In Opinion No. 587, the court's own ethics committee had ruled that the current ethics rules for lawyers prohibit such “ex parte” communications with agency decision-makers. The court's proposed rule change would completely reverse
that ethics ruling.
The potential adverse impacts on the public and consumers are immense. Lawyers for polluters, electric companies, insurers, and other corporate interests would have free access to those agency deciders to help “grease the skids” – before the public even knows what's coming.
It's pretty easy to win a completely one-sided argument. If the public doesn't know what a lawyer/lobbyist is getting ready to file, and doesn't know about the pre-filing secret meetings and contacts, the process can be just that one-sided and unfair.
We need more ethics for lawyers, not less, and more protection of the Gulf of Mexico and Texas air and water, not less.
For too long the Texas Supreme Court rule-making process has operated in obscurity. The rules have been written by lawyers, for lawyers and for their powerful clients. Court members and hand-picked lawyers have been writing these proposals over the past seven years-the public has not been invited to participate.
This year, other rule proposals also threaten public interests. For example, Houston Chronicle columnist Rick Casey recently (4/29/10 “Coddled Lawyers Complain”) described how another rule change proposed by the Texas Supreme Court would make it easier for Texas lawyers to charge unreasonable fees and unreasonable expenses. (By contrast, the corresponding American Bar Association model rule flatly prohibits both unreasonable fees and unreasonable expenses.) Casey also explained how the court recently refused to adopt a rule recommended by its own committee to require a lawyer to tell a client if the lawyer is uninsured.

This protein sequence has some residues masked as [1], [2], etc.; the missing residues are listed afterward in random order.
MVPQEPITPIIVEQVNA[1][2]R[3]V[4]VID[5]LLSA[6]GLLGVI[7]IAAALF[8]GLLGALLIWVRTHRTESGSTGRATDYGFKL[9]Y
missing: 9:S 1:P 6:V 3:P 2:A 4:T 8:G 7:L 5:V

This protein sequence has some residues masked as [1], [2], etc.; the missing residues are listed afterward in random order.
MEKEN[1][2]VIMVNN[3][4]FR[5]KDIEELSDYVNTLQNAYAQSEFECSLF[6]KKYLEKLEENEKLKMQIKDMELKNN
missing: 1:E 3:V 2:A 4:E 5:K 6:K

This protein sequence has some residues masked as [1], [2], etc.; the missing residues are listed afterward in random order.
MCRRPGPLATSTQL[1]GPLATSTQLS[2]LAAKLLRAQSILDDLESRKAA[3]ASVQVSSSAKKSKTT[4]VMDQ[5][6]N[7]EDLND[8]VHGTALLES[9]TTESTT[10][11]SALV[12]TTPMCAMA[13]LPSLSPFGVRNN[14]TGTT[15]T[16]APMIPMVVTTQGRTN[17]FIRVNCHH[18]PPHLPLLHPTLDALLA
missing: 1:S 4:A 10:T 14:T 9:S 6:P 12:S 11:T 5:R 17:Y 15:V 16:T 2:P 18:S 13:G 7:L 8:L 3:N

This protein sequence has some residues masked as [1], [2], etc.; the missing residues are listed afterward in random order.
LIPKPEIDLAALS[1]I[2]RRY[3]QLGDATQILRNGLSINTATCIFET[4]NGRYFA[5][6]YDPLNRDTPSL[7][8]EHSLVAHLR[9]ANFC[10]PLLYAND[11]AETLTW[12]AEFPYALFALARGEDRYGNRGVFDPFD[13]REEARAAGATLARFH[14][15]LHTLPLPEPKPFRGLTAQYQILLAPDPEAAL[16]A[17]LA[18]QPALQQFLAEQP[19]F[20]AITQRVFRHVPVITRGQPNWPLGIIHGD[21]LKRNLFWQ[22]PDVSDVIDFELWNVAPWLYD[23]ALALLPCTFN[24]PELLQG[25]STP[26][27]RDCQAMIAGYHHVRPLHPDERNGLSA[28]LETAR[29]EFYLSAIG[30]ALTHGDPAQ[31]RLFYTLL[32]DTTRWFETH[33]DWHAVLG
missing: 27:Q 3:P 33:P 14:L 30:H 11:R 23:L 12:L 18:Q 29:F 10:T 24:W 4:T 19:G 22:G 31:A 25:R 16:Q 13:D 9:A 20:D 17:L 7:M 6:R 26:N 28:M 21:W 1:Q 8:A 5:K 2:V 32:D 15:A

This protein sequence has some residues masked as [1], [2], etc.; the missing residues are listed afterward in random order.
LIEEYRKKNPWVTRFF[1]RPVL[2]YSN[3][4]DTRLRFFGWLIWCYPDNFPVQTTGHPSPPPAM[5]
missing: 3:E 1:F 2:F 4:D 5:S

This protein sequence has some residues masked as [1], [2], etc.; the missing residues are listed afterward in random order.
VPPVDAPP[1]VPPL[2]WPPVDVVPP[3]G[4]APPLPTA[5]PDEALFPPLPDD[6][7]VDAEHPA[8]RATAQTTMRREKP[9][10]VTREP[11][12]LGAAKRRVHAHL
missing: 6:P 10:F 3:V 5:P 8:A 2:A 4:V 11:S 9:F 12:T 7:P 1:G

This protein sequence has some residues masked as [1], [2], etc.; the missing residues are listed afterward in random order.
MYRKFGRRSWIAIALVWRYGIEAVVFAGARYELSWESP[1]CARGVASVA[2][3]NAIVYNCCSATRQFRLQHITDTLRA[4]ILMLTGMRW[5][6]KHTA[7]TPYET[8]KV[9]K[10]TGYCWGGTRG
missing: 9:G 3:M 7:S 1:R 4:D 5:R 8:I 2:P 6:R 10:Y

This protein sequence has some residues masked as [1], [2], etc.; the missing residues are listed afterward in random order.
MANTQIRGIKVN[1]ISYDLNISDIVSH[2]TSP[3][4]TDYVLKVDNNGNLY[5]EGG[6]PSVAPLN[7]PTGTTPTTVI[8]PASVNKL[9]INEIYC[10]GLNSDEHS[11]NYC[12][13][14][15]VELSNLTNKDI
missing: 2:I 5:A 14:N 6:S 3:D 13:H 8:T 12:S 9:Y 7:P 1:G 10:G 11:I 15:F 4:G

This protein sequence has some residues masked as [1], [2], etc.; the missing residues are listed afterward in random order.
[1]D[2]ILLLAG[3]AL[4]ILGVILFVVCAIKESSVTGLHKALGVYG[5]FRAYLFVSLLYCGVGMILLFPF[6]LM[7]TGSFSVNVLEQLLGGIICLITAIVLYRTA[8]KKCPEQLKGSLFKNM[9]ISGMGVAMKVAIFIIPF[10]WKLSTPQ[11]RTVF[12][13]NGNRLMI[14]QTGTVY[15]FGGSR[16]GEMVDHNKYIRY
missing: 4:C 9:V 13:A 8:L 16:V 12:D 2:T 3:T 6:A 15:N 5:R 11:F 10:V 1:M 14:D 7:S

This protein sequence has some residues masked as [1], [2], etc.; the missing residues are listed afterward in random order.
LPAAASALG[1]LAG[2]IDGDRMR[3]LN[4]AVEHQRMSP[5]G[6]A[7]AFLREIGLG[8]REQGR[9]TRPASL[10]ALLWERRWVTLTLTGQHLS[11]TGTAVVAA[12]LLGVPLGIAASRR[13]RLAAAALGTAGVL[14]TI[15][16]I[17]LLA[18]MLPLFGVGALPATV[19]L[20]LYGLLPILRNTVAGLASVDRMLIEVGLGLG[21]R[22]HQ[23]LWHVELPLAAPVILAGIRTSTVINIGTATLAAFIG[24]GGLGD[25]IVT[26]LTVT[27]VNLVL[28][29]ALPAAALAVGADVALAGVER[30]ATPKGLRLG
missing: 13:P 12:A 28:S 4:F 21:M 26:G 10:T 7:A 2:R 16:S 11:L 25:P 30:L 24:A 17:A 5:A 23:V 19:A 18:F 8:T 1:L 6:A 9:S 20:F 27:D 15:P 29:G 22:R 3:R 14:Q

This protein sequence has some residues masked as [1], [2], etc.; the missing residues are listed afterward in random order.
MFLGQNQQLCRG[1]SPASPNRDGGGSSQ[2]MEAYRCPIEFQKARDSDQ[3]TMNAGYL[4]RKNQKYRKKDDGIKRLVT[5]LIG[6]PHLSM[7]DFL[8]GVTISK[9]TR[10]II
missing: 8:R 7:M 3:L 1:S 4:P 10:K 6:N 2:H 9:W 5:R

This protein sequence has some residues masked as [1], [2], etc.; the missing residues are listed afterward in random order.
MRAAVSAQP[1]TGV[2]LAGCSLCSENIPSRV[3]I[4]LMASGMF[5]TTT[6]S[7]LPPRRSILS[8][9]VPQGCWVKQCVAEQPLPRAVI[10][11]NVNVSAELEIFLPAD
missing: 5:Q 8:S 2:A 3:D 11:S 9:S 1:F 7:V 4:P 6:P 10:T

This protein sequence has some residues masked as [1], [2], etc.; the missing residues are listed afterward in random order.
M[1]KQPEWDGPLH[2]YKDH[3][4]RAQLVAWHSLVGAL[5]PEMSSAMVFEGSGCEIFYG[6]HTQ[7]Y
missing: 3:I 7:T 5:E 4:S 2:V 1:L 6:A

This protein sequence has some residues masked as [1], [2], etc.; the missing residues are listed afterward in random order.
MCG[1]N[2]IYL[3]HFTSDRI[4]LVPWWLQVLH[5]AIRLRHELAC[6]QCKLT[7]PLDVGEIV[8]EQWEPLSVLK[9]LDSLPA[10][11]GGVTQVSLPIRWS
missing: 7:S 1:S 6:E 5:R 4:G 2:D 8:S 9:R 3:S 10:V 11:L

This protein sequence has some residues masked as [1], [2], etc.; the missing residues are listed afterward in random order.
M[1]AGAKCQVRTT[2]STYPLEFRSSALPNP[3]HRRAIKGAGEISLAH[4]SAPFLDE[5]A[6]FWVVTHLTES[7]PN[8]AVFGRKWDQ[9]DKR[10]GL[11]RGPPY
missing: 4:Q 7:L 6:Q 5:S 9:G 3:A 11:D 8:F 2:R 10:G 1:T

The point is that we Texans need to pay attention to what the Texas Supreme Court is doing with these rule changes. The rules can affect us just as much as the court's written opinions. Unless the Texas Supreme Court changes its mind, these anti-public/anti-ethics rule changes are likely to go into effect at the end of the year. (Three members of the court are up for election in November.) Between now and then, Texans should let the court know that it is headed in the wrong direction. The court should protect the public from back room deals and lobbyist influence, not open the doors of our state agencies for more of those abuses.
It should come as no surprise that the SCOTX is entirely populated with Republicans. They've shown a horridly anti-consumer, anti-citizen bias over the past years, routinely overturning decisions in order to bolster special interests. In Texas these days, it seems like you need deep pockets and special friends to get a fair shake these days, even on our supposedly-impartial statewide civil court.
Just getting good folks elected to office isn't always enough. We need to hold our state agencies accountable, and make sure that they're focused on doing their jobs and serving all of the people of Texas, not just those with the deepest pockets.